Specific Considerations with Liver Disease - Hepatic Anatomy

Specific Considerations with Liver Disease - Hepatic Anatomy is a topic covered in the Clinical Anesthesia Procedures.

To view the entire topic, please or purchase a subscription.

Anesthesia Central is an all-in-one web and mobile solution for treating patients before, during, and after surgery. This collection of drug, procedures and test information is derived from Davis’s Drug, MGH Clinical Anesthesia Procedures, Pocket Guide to Diagnostic Tests, and MEDLINE Journals. Explore these free sample topics:

Anesthesia Central

-- The first section of this topic is shown below --

Liver Structure

Liver Structure

  1. The anatomic unit of the liver is lobule. The lobule is composed of hexagonal plates of hepatocytes and portal triads (terminal portal vein, hepatic artery, and bile duct branch) surrounding a central hepatic vein.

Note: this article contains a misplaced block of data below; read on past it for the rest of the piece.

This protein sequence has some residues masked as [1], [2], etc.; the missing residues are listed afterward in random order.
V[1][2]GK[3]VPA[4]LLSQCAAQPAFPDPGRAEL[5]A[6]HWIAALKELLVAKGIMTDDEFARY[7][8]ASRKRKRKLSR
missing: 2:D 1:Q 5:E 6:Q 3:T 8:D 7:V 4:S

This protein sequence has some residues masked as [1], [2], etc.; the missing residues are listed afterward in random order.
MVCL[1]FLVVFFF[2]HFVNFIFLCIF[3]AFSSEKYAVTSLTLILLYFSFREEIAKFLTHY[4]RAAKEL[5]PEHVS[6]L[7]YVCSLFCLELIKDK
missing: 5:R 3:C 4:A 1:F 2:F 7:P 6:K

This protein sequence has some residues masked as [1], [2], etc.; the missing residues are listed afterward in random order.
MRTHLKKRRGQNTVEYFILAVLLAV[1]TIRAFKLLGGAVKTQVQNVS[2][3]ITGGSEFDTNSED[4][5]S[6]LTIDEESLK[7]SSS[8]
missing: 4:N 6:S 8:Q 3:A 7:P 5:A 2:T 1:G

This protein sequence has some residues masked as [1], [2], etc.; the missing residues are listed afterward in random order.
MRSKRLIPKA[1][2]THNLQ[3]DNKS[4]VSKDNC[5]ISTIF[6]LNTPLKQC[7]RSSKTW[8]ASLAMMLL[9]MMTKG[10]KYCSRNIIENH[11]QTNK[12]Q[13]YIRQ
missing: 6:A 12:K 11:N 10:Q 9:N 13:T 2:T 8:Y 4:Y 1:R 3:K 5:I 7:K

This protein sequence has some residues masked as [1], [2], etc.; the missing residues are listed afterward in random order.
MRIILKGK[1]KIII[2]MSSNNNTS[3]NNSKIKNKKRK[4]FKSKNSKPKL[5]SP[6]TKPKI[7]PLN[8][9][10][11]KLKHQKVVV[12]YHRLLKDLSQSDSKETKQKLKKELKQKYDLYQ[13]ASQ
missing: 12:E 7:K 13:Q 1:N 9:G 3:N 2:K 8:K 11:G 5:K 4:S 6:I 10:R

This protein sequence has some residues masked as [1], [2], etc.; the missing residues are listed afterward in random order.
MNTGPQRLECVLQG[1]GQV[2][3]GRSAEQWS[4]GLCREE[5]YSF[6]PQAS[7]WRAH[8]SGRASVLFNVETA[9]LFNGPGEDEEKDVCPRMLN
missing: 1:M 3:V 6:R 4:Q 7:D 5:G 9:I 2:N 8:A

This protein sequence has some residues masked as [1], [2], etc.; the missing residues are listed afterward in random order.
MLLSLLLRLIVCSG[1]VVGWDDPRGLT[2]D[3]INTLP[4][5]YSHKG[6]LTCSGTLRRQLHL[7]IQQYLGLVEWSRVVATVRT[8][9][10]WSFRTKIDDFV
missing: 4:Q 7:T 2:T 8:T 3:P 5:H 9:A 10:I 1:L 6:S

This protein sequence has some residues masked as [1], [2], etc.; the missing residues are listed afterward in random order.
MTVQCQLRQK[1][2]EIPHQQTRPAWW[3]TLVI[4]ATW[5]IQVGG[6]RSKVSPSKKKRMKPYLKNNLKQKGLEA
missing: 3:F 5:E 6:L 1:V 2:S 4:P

2. Hepatocytes are classified by their position in relation to their portal triad. Those closest to the triad are labeled Zone 1 cells (periportal). These cells receive the most oxygen and nutrients and are responsible for most nitrogen metabolism, oxidation, and gluconeogenesis. Zone 2 is a transitional area. Zone 3 hepatocytes (pericentral) are the farthest from the triad and are at the greatest risk for ischemic injury.

-- To view the remaining sections of this topic, please or purchase a subscription --